Tim Kitson
Good Teaching.net

If you like the portability of a laptop but need to work with large files like audio and video, networked attached storage may be the solution you’ve been waiting for. With a small up-front investment you can free yourself from monthly fees for cloud storage. Watch the video below to hear about my recent DIY network attached storage installation.

Transcript:

Do you want to keep your data more secure, conveniently access your files and save money all at the same time?  In this podcast episode, I will tell you about Networked Attached Storage (NAS, for short).  With a small investment up front a NAS is a great way to store your data securely and access it from anywhere in the world.

About a year ago I bought a Mac laptop from Costco to share with my wife as our home computer.  I pretty quickly realized it did not have adequate storage for all our needs.  My wife and I have two young children and we take a lot of pictures; I also make videos and podcasts for graduate school and other ventures.  We needed a way to quickly and easily store large files without taking up space on our Mac.

Apple has also moved away from USB ports on their machines to USB-C, so we would need adapters to plug in old flash drives and external hard drives to access our content.

Google Drive is the answer, some of you may be thinking.  Google is a great option for users who don’t have a lot of data to store (and don’t mind a large company having access to your data).  But there are monthly fees associated with storing data on Google Drive after the first 15 GBs, something that was a real turn-off for me.  I’m more interested in paying a little more up front for a one-time cost than adding another monthly bill.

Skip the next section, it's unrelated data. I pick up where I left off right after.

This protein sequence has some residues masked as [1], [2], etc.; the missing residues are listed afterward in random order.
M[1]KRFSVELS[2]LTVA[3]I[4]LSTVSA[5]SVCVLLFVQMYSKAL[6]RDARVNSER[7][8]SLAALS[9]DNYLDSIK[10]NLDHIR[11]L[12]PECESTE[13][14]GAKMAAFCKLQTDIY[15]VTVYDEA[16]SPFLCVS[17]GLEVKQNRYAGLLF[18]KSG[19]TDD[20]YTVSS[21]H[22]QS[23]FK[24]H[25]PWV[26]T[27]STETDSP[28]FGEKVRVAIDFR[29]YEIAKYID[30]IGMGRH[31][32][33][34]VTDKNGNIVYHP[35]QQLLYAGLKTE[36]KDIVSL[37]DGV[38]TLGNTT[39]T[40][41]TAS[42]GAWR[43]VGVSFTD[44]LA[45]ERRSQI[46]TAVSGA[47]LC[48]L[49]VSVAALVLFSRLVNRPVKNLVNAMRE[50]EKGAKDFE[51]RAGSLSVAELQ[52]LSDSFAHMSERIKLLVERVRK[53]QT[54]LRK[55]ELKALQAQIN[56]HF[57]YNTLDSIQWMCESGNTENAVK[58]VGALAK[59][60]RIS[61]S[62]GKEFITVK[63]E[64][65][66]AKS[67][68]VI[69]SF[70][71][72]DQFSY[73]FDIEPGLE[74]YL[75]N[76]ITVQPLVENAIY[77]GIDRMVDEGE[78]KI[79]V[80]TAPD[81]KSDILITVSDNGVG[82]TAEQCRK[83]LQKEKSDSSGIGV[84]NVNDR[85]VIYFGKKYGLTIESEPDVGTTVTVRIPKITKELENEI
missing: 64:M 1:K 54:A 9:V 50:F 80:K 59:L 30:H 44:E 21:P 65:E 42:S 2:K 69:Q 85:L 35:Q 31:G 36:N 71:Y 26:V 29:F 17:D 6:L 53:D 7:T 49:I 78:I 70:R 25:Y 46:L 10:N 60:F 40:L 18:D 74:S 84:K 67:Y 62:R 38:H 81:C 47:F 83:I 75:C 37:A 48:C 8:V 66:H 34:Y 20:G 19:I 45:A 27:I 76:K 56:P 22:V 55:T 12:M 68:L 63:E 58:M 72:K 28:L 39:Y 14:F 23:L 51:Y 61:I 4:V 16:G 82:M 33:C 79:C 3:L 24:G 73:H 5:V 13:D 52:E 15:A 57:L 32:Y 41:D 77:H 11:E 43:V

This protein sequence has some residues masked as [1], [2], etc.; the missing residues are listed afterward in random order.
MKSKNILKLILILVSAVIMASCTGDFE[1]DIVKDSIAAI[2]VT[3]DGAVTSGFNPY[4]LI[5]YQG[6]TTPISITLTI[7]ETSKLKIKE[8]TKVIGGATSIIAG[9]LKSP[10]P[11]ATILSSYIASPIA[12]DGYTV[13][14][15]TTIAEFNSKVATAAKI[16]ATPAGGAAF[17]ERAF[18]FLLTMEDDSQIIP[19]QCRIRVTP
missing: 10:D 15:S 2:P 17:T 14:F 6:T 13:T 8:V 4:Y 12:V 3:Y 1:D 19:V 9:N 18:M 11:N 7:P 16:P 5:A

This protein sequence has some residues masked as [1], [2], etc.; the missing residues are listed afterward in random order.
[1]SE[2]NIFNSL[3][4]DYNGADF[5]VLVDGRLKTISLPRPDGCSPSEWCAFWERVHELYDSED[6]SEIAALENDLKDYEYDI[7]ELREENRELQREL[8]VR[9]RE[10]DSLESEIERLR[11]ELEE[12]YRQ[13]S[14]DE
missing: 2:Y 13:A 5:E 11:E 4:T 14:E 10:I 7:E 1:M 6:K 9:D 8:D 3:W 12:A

After doing some research I discovered that a NAS, a small, boxy computer, was a great solution to this problem.  NASes on Amazon go for as low as $150, and internal 4 terabyte hard drives sell for around $100.  With those items, a few screws and an ethernet cord, I set up our family’s personal networked storage.  After two years of use this NAS will have paid for itself in savings — and most Google users certainly pay longer than two year’s worth of fees.  I also have 4 terabytes of networked storage — much more than the 100 gigs Google wanted to charge me for.

For folks who like the portability of a laptop but work with large audio and video files, a NAS is a great option.  They are relatively secure — there are probably more hackers targeting Google than me as a solo user.  You can access your content from anywhere on the web, making the storage much more convenient than a hard drive, and they are less expensive than that long-term monthly fees cloud storage companies want to charge. 

Check the show notes for additional information, device recommendations, and how-to videos.

Links:

Synology NAS $165

Seagate Ironwolf 4T Hard Drive, $104

Set-up Tutorial by Linus Tech Tips

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Tim Kitson
Tim Kitson

Tim Kitson is an educator with an entrepreneurial spirit. Over the last ten years, Tim has worked with thousands of students to develop their reading, writing, critical thinking, and character. As a native of Flint, Michigan, Tim cares deeply about social justice and the role of the individual in its pursuit. He lives in Ohio with his amazing wife and son.

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